Joel Labovitz spent much of his life cultivating Duluth’s economic development, the effects of which are still at work today through the national retail chain Maurices; Labovitz Enterprises and the Lion Hotel Group; and the Labovitz School of Business and Economics at the University of Minnesota Duluth.
The entrepreneur, businessman and mentor died Feb. 13 at his home in La Jolla, California, at age 92.
“He was such an iconic entrepreneur, deeply embedded in Duluth and just cared tremendously about Duluth,” said Amy Hietapelto, dean of the Labovitz School of Business and Economics. “We are just so lucky that he wanted to have a top university and a top business school in the Duluth community.”
Born in Duluth to Maurice and Ella Labovitz on June 3, 1928, he attended Congdon Park Elementary, East Junior High and Central High schools. He graduated from the University of Minnesota Duluth in 1949 with a degree in business administration, and continued to keep education a major part of the rest of his life.
He took care to teach others about his business expertise by developing and teaching entrepreneurship and business ethics classes at UMD in the 1980s. Labovitz was named a distinguished alumnus and delivered the 1988 commencement speech. UMD Chancellor Lendley Black said many people in Duluth, including himself, considered Labovitz to be a mentor.
“He always had time to talk and share his experiences,” Black said in an interview last week. “I think the concept of mentoring expanded through our students, our faculty, our staff, as well as throughout the business community.”
Labovitz and his wife, Sharon, gave a $4.5 million gift to UMD to fund, in part, the Labovitz School of Business and Economics, which opened in 2008.
“I have a little experience with what can happen in Duluth," Labovitz said on the opening day of the school. "Labovitzes have been in Duluth since 1907. Today is maybe the greatest day."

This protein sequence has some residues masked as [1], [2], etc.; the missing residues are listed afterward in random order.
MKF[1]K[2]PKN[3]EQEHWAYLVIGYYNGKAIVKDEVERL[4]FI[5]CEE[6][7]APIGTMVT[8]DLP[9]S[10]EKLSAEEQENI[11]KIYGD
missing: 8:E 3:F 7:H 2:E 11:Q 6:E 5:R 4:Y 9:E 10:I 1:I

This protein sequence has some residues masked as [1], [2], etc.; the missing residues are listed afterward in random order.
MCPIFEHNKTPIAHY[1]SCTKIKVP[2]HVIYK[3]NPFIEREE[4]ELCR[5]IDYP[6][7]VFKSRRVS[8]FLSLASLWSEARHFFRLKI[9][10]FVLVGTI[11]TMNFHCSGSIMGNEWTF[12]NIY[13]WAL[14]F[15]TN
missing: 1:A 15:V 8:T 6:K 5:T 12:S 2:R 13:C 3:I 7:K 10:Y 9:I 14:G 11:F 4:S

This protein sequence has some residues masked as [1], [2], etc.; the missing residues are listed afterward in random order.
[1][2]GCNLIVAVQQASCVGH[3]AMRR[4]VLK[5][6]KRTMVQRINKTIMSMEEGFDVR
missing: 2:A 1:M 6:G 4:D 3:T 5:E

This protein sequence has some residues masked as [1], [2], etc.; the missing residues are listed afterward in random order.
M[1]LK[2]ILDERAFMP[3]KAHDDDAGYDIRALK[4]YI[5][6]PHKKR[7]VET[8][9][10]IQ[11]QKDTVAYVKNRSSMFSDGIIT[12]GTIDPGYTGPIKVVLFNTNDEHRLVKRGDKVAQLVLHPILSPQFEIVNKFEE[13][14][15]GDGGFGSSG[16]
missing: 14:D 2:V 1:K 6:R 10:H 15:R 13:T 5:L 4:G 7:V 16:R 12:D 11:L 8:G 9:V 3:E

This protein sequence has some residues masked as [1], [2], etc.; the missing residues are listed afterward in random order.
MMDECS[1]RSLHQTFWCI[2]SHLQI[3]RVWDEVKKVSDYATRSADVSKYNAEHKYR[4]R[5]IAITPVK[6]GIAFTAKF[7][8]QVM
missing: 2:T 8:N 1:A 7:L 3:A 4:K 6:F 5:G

Joel and Sharon created the Labovitz Family Scholarship and Labovitz Hospitality Scholarship funds at UMD, and established a $100,000 permanent scholarship fund in former Chancellor Kathryn A. Martin’s name.
In 1994, he created the Joel Labovitz Entrepreneurial Success Awards with UMD’s Center for Economic Development, which were awarded for 25 years to the region’s hardest-working businesspeople.
“When the awards were started 25 years ago, there was no recognition for people in business,” Elaine Hansen, former director of the Center for Economic Development, said in 2018. “Joel brought that to a group of people and the whole group decided that we should have these awards.”
Labovitz learned the skills of business through many years of dedicated work. He held various jobs — selling shoes, delivering magazines, shoveling snow and working on ore boats — before 1950, when he became manager of the third branch of his father’s clothing store, Maurices, in Virginia.
From its Duluth headquarters, Maurices grew to 175 stores across 18 states and 300 people in Duluth when it was sold in 1978 to the American Retail Group. Labovitz stayed on as president and chief executive officer for two years, adding another 100 stores before stepping down in 1981.
He then teamed up with his childhood friend, Monnie Goldfine, to invest in real estate and hotels with ZMC Hotels. In 1981, he created Labovitz Enterprises and the Lion Hotel Group with Bruce Stender. Today, his son, Mark Labovitz, is president and chief executive officer of the company, which owns six hotels, including the Holiday Inn & Suites and Holiday Inn Express in Duluth.
“Joel was certainly an example that with a lot of hard work and a lot of attention to detail you can accomplish great things,” Black said. “I hope all of our students see that and would aspire to reach the kind of heights that Joel reached.”
Labovitz published his memoir, “Living Life Forward: Memoirs of a Lucky Life,” in 2006, writing extensively about his business philosophies and the importance of hiring talented workers and empowering them to do their job.
“He felt that he was very lucky, which is interesting because he worked hard and was persistent and very successful,” Hietapelto said. “I would say that the luck was a direct result of the things that he did.”
Labovitz was also an advocate of the fine arts, donating paintings from his family's personal collection to decorate the business school and supporting UMD’s Tweed Museum of Art, where his daughter Anne’s art has been displayed.
Memorials for Labovitz are being directed to the Labovitz Scholarship Fund at UMD.
Labovitz is survived by his wife, Sharon; son, Mark; daughters, Anne Labovitz Gamble and Sarah Bauer; a sister, Shana Lowitz; and several grandchildren.